Fiddle leaf figs have sensitive leaves that are susceptible to changes in the plant’s growing environment. Drooping bottom and top leaves are an early indicator that something isn’t right. It’s best to determine the problem in order to save the plant. So, what causes drooping in fiddle leaf figs?
Drooping fiddle fig leaves are a sign of underwatering or overwatering. Stress from high temperatures, poor light conditions, or potting shock can also cause wilting. Drain excess water from the pot and move the plant where there’s bright indirect light and water sparingly to revive the fiddle fig.
If the drooping persists and the leaves of your fiddle leaf fig turn yellow, remove the plant from its pot and examine the roots for root rot disease. I’ve explained below the causes and fixes to help you diagnose and treat to revive your plant.
Why are the leaves of my fiddle leaf fig drooping?
Fiddle leaf leaves droop for different reasons. It’s best to figure out what could be causing your plant’s leaves to slump so that you can find a suitable solution to the problem before it gets worse.
Here are some of the common causes of drooping leaves in fiddle leaf figs:
Underwatering your fiddle leaf fig can cause the plant’s leaves to droop. Inadequate watering results in dehydration, which can cause the plant’s foliage to lose its vibrant appeal and appear sickly.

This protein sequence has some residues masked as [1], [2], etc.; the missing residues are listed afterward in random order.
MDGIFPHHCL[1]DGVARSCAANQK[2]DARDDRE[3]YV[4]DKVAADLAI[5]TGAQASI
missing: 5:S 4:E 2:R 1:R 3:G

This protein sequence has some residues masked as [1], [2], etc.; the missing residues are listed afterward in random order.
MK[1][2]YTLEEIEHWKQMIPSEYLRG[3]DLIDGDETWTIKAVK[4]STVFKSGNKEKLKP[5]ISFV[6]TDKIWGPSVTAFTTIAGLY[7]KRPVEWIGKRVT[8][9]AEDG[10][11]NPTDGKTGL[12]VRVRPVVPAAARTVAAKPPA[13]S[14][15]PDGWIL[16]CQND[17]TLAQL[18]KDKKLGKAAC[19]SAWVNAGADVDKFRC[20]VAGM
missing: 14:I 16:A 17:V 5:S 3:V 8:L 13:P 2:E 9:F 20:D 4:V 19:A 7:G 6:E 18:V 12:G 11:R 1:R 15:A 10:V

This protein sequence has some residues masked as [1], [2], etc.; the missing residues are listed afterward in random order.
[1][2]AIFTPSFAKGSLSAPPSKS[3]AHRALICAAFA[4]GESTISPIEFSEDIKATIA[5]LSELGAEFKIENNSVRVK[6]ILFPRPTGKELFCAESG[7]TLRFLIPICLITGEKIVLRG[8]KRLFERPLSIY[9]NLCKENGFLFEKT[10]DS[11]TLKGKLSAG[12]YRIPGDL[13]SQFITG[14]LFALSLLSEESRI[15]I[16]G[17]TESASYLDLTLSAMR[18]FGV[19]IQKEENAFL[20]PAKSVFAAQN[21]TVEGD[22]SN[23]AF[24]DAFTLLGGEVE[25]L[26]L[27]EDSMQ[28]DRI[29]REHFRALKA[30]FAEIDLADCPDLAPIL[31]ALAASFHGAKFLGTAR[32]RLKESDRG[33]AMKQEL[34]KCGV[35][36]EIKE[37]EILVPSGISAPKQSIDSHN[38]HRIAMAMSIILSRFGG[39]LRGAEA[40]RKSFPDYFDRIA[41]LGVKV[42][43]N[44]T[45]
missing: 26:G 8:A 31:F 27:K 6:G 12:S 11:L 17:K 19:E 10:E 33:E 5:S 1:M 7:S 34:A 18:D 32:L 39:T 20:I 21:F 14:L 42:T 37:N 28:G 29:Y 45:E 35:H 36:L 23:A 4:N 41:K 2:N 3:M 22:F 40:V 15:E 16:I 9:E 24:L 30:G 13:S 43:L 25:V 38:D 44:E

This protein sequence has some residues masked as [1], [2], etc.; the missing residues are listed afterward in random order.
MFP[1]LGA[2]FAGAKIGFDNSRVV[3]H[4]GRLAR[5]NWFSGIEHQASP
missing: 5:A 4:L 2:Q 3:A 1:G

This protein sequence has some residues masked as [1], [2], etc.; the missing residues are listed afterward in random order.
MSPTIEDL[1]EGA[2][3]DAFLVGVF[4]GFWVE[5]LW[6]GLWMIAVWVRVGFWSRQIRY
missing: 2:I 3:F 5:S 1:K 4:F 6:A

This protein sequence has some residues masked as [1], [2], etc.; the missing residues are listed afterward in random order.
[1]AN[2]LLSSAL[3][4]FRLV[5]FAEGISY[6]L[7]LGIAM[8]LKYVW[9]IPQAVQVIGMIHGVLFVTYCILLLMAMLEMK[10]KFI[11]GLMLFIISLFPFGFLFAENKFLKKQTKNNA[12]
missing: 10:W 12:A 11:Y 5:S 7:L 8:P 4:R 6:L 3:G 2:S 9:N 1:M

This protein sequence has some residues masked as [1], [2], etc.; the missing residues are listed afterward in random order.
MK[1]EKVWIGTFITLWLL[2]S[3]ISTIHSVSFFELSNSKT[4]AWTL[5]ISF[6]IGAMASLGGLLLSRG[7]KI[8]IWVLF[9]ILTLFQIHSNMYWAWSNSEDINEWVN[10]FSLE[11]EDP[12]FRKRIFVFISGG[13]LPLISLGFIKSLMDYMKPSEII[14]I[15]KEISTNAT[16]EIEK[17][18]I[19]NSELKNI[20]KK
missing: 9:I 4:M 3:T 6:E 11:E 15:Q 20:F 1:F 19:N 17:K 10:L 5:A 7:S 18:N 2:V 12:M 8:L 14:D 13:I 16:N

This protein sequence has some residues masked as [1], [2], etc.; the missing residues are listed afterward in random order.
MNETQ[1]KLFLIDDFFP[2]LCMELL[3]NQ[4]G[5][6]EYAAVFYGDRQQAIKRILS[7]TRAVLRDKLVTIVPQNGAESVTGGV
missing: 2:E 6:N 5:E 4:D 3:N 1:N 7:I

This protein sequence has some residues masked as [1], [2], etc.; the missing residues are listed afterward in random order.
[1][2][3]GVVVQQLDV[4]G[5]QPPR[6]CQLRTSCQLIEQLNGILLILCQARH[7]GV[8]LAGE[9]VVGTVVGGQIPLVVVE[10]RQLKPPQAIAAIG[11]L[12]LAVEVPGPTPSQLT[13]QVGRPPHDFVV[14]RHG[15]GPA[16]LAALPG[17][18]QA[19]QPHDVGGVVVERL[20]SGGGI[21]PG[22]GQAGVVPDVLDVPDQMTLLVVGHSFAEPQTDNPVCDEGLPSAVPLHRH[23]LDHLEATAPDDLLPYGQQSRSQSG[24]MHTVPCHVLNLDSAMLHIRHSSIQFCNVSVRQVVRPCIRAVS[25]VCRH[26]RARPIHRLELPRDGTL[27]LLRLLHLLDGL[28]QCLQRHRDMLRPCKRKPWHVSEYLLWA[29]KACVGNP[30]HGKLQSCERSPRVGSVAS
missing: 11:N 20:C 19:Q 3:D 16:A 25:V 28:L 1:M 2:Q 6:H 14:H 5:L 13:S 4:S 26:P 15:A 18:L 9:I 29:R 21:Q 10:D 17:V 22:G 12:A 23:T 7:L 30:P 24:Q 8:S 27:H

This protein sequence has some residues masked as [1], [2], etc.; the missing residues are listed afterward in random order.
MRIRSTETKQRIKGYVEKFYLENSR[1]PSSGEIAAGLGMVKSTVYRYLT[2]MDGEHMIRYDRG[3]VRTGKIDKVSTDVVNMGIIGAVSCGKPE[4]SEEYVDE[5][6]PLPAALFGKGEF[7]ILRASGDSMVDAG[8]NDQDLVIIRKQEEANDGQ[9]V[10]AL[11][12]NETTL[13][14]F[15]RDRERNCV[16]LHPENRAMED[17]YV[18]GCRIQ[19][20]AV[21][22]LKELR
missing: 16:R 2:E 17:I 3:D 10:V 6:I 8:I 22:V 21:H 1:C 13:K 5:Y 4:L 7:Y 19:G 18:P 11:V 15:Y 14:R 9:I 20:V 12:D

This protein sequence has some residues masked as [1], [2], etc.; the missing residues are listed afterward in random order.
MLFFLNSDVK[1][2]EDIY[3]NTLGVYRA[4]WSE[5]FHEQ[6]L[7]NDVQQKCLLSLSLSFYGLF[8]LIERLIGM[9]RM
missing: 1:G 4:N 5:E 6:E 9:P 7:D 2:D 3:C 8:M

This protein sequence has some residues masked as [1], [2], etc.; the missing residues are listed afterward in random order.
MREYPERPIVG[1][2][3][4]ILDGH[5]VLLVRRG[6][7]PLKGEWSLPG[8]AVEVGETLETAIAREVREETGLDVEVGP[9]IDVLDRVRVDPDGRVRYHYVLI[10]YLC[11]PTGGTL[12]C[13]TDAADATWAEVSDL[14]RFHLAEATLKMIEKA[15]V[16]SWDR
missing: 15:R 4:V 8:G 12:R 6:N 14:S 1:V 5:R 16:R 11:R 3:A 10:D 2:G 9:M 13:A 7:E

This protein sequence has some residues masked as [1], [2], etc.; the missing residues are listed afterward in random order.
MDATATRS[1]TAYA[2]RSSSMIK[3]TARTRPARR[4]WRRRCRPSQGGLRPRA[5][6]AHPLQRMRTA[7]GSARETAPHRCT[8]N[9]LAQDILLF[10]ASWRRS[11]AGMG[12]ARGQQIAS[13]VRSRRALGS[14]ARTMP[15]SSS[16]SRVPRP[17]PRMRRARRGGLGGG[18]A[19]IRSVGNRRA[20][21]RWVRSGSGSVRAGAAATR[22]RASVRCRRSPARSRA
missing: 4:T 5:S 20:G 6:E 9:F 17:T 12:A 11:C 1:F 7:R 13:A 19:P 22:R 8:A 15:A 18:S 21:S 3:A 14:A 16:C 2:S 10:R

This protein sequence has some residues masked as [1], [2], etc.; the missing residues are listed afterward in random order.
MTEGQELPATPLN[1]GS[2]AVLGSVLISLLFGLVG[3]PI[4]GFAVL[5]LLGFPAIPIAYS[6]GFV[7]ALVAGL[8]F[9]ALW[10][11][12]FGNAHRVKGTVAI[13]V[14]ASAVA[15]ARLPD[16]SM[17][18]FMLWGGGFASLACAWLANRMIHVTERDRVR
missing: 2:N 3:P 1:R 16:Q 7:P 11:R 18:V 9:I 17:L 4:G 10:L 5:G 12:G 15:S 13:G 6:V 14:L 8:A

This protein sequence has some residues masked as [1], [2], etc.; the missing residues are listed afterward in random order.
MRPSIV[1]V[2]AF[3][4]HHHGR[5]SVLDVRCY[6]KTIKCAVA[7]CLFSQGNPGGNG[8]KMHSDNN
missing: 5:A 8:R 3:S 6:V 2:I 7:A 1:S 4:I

You can tell if your plant receives enough water by constantly examining the soil underneath. Dry, brittle soil indicates that you have neglected your plant’s watering needs (which could be causing the foliage to droop).
Ensure that you regularly water your plant to prevent poor plant health, promote healthy foliage, and maintain a lush appearance.
Overwatering and root rot
Excessive watering can cause your fiddle fig leaves to droop and fall off. In addition, Overwatering drowns the roots and affects the plant’s ability to take in water, oxygen, and essential nutrients that the plant needs to grow.
Drooping and yellowing leaves in fiddle figs are an indication that your plant could be suffering from root rot disease caused by sogginess in the pot. It is the primary cause of root rot (which can eventually cause your plant to die if not treated on time.
Fiddle leaf figs prefer moist soils with adequate drainage. Water clogged soils are another sign that you could be using excess water during watering.
Keep in mind that sogginess can also lead to bacterial infections in fiddle figs. It’s best to adopt a suitable schedule that allows water to recede before you decide to add more to your plant.
Inadequate exposure to sunlight can be detrimental to your plant’s health. For example, sagging leaves can indicate that your plant does not receive adequate quantities of sunlight.
Fiddle leaf figs have sensitive leaves that suffer when the plant has limited access to sunlight. Other signs of inadequate sunlight exposure include yellowing foliage, stunted/reduced growth, and a tendency for the plant to tilt towards its light source.
Fiddle leaf figs have unique temperature requirements that can cause adverse effects on your plant’s health when overlooked. For example, high temperatures can cause your leaves to droop, develop black-brown spots, and dry if left unattended for long.